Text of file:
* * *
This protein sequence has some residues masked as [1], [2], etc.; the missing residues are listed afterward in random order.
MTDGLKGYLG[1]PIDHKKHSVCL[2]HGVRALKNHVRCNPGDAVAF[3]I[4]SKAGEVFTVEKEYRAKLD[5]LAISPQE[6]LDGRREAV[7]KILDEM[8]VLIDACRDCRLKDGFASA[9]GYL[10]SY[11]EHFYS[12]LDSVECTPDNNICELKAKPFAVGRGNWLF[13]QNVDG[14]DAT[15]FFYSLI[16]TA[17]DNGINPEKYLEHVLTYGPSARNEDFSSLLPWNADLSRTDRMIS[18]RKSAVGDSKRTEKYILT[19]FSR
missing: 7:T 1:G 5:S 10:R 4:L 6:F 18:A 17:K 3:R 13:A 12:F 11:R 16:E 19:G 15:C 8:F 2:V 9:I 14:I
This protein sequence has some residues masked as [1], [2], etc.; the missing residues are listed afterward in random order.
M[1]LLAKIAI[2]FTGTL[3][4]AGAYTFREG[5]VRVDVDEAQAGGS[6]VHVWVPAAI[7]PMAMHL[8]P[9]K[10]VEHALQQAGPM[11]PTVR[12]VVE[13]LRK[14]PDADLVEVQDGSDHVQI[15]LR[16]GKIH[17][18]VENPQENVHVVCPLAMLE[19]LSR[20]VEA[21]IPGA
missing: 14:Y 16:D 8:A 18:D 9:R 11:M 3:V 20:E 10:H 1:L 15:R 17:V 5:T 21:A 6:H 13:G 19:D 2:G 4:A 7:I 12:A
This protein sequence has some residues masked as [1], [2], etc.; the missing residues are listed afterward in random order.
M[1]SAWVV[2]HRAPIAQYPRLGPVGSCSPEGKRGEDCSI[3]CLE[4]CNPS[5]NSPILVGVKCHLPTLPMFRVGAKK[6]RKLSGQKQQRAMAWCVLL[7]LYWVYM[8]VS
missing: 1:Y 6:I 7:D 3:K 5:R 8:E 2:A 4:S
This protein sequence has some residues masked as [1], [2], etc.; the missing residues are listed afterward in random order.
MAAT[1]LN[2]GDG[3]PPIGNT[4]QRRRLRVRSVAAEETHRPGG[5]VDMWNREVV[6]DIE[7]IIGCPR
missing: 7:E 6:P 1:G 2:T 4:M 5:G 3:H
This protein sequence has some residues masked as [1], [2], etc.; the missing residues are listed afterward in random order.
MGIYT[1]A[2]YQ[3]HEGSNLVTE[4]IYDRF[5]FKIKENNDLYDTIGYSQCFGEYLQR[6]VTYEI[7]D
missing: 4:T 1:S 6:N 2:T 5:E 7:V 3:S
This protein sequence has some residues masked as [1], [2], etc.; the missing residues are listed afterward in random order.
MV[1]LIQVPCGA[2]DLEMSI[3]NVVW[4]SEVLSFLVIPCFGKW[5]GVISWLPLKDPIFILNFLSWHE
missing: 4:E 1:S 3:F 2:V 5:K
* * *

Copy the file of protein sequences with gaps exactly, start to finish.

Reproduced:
This protein sequence has some residues masked as [1], [2], etc.; the missing residues are listed afterward in random order.
MTDGLKGYLG[1]PIDHKKHSVCL[2]HGVRALKNHVRCNPGDAVAF[3]I[4]SKAGEVFTVEKEYRAKLD[5]LAISPQE[6]LDGRREAV[7]KILDEM[8]VLIDACRDCRLKDGFASA[9]GYL[10]SY[11]EHFYS[12]LDSVECTPDNNICELKAKPFAVGRGNWLF[13]QNVDG[14]DAT[15]FFYSLI[16]TA[17]DNGINPEKYLEHVLTYGPSARNEDFSSLLPWNADLSRTDRMIS[18]RKSAVGDSKRTEKYILT[19]FSR
missing: 7:T 1:G 5:S 10:R 4:L 6:F 18:A 17:K 3:R 13:A 12:F 11:R 16:E 19:G 15:C 8:F 2:V 9:I 14:I
This protein sequence has some residues masked as [1], [2], etc.; the missing residues are listed afterward in random order.
M[1]LLAKIAI[2]FTGTL[3][4]AGAYTFREG[5]VRVDVDEAQAGGS[6]VHVWVPAAI[7]PMAMHL[8]P[9]K[10]VEHALQQAGPM[11]PTVR[12]VVE[13]LRK[14]PDADLVEVQDGSDHVQI[15]LR[16]GKIH[17][18]VENPQENVHVVCPLAMLE[19]LSR[20]VEA[21]IPGA
missing: 14:Y 16:D 8:A 18:D 9:R 11:M 3:V 20:E 10:H 1:L 15:R 17:V 5:T 21:A 6:H 13:G 19:D 2:G 4:A 7:I 12:A
This protein sequence has some residues masked as [1], [2], etc.; the missing residues are listed afterward in random order.
M[1]SAWVV[2]HRAPIAQYPRLGPVGSCSPEGKRGEDCSI[3]CLE[4]CNPS[5]NSPILVGVKCHLPTLPMFRVGAKK[6]RKLSGQKQQRAMAWCVLL[7]LYWVYM[8]VS
missing: 1:Y 6:I 7:D 3:K 5:R 8:E 2:A 4:S
This protein sequence has some residues masked as [1], [2], etc.; the missing residues are listed afterward in random order.
MAAT[1]LN[2]GDG[3]PPIGNT[4]QRRRLRVRSVAAEETHRPGG[5]VDMWNREVV[6]DIE[7]IIGCPR
missing: 7:E 6:P 1:G 2:T 4:M 5:G 3:H
This protein sequence has some residues masked as [1], [2], etc.; the missing residues are listed afterward in random order.
MGIYT[1]A[2]YQ[3]HEGSNLVTE[4]IYDRF[5]FKIKENNDLYDTIGYSQCFGEYLQR[6]VTYEI[7]D
missing: 4:T 1:S 6:N 2:T 5:E 7:V 3:S
This protein sequence has some residues masked as [1], [2], etc.; the missing residues are listed afterward in random order.
MV[1]LIQVPCGA[2]DLEMSI[3]NVVW[4]SEVLSFLVIPCFGKW[5]GVISWLPLKDPIFILNFLSWHE
missing: 4:E 1:S 3:F 2:V 5:K